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Dispatches: US Should Ramp Up Efforts to End Child Marriage Abroad

The United States State Department began regular reporting about child marriage in its annual report on human rights around the world in 2012. Unfortunately, in the 2014 report released yesterday, the sections on child, early, and forced marriage in approximately two-thirds of the countries reviewed were largely cut and pasted – often word for word – from previous years.

Belkis, 15 years old, holds her one-year-old son in the house where she lives with her mother, two sisters, and one brother. Belkis was married when she was 13 years old to a man who threatened to commit suicide if the family didn’t agree to the marriage. After 14 months, her husband sent her home; he no longer financially supports her or the baby. Belkis fears her family’s home will be washed away by river erosion by the end of the year. March 30, 2015.  © 2015 Omi for Human Rights Watch

For example, the Bangladesh chapter is almost the same as last year, despite a dangerous new proposal to lower the age of marriage for girls from 18 to 16. This is bad news in a country where 65 percent of girls get married before age 18. The omission is especially surprising given USAID programs to address social and legal factors driving child marriage in the country.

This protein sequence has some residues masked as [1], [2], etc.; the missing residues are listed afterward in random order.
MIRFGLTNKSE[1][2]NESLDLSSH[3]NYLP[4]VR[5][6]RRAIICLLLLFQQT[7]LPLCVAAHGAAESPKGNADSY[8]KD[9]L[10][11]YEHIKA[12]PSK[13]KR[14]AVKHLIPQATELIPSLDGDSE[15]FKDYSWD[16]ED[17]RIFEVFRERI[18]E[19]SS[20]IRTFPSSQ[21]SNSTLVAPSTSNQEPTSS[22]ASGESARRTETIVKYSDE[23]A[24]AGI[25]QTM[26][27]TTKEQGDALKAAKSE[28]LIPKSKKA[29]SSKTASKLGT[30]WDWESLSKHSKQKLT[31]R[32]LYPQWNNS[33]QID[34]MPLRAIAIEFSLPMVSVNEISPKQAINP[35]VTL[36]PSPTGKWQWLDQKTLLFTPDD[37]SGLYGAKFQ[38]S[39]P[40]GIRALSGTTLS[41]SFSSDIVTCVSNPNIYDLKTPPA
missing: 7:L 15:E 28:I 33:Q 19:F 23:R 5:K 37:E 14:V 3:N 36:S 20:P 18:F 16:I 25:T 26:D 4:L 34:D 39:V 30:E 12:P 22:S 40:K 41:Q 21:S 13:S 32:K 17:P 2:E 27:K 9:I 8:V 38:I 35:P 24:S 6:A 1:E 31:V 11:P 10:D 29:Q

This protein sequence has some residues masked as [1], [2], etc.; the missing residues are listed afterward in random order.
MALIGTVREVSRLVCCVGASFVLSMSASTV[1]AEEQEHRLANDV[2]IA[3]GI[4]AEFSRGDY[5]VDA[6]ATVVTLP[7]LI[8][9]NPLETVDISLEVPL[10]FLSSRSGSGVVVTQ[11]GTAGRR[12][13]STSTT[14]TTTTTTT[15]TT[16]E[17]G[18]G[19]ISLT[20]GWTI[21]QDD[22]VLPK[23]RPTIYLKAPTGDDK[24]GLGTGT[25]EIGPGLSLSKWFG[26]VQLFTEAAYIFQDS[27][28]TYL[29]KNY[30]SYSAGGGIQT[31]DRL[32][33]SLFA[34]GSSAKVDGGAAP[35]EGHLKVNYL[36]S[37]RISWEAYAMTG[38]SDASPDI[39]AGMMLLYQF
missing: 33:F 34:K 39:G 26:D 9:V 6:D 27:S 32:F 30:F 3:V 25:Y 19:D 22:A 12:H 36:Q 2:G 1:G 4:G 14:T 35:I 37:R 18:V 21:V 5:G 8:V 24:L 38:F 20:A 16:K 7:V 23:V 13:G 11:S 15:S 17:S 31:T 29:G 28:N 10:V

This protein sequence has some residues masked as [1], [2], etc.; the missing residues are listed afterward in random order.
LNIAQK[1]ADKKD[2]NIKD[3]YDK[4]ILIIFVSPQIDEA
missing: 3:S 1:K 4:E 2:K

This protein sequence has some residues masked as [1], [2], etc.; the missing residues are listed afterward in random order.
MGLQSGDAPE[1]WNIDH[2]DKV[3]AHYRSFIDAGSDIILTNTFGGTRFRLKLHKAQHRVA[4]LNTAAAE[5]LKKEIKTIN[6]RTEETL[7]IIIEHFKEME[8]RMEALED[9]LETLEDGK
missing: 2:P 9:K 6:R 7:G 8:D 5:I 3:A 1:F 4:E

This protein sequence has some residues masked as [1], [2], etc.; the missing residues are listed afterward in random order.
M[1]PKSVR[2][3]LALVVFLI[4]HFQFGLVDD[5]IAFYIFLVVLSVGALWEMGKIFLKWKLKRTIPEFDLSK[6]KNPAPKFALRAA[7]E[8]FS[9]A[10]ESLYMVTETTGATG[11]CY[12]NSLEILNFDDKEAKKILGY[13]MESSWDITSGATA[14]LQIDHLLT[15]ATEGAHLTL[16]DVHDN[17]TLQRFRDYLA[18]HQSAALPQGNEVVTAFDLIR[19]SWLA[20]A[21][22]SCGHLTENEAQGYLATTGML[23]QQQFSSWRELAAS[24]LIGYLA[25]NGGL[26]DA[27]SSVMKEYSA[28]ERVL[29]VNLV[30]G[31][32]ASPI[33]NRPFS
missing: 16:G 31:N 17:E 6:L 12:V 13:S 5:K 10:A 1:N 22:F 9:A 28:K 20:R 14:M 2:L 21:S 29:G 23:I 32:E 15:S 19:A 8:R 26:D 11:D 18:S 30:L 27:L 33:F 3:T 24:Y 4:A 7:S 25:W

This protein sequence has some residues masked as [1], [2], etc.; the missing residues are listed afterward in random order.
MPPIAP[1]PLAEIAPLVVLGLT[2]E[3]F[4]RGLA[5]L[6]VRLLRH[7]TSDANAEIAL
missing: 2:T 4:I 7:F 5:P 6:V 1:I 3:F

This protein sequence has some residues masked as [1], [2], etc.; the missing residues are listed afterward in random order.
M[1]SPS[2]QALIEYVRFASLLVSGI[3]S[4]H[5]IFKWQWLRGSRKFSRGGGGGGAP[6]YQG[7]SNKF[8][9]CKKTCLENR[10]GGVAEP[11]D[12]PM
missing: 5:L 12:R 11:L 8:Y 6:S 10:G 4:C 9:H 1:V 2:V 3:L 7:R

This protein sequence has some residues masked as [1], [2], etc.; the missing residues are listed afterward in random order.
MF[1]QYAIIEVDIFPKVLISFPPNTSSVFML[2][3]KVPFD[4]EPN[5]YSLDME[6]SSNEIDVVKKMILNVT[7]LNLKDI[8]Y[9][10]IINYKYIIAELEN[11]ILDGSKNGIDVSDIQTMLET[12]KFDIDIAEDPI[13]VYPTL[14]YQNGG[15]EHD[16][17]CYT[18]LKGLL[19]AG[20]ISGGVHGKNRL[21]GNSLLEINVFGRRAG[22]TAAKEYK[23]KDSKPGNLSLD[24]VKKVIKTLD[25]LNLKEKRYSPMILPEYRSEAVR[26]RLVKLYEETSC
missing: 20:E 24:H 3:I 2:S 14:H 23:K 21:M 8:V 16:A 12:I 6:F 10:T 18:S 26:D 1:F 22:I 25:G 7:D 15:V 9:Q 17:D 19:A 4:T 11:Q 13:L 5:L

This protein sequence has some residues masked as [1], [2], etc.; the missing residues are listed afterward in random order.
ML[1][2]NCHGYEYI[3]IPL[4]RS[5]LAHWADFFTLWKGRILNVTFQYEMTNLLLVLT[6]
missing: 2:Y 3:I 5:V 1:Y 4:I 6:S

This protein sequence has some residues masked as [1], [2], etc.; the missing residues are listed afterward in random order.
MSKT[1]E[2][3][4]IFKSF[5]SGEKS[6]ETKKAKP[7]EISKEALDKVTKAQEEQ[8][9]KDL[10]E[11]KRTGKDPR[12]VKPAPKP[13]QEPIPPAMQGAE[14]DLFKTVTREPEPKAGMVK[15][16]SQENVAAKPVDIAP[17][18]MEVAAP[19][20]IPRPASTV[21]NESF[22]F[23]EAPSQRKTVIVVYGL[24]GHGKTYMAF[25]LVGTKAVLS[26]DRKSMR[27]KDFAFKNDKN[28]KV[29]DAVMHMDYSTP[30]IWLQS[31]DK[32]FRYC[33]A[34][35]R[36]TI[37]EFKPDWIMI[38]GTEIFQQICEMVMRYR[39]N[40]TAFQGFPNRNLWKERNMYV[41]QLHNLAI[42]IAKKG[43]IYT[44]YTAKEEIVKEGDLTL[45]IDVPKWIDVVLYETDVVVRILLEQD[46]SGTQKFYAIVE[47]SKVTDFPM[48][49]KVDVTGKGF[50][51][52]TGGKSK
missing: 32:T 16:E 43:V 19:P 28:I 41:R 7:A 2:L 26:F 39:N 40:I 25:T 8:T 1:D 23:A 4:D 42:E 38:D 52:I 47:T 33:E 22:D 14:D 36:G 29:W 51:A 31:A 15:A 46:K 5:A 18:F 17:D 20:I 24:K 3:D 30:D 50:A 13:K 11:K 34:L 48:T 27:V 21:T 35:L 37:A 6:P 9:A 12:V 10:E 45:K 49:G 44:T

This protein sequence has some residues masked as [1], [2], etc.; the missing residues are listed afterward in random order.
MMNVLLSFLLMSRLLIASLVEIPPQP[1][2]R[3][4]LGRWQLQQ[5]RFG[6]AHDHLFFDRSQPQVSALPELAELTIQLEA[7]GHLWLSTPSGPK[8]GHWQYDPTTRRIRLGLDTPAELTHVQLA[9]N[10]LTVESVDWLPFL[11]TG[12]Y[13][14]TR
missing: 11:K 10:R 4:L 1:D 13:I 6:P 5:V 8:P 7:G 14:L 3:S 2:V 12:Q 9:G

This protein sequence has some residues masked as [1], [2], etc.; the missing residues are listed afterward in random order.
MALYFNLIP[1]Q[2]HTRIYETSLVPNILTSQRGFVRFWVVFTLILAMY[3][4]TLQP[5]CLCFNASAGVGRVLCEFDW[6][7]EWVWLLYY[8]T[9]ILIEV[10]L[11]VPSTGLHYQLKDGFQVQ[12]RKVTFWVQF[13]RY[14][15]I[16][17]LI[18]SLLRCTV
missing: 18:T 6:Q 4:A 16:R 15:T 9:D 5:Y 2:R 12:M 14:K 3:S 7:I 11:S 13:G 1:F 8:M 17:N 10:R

As Human Rights Watch investigations in Bangladesh, Tanzania, Malawi, and South Sudan have shown, instead of ushering in a lifetime of love, happiness, and security, marriage can be one of the worst things to happen to a girl. Marrying young is linked to adolescent girls leaving school, a heightened risk of domestic violence, and girls having babies while still children themselves. The consequences can be fatal: complications from pregnancy and childbirth are the second-leading cause of death for girls ages 15 to 19 globally.

Forced marriage of girls is also a devastating tactic of war used by extremist groups such as Islamic State (also known as ISIS) and Nigeria’s Boko Haram.

Child marriage is typically a deeply entrenched practice that does not change radically from year to year. However, growing attention means there is a constant flow of new research and statistics, as well as legal reform campaigns and community-based programs that attract either support or resistance. This is useful information for the governments, donors, and journalists who use the report as a resource.

What should the State Department do? It can start by improving its reporting on child marriage so that up-to-date information can be used strategically to promote positive change. And it should provide an update on the long-awaited multi-year strategy to end child marriage mandated by the US Violence Against Women Reauthorization Act (VAWA) in 2013.

This includes coordination across US agencies to ensure that attention to child marriage is integrated across US poverty-alleviation programs and humanitarian aid, including initiatives focused on education, health, conflict, and displaced populations.

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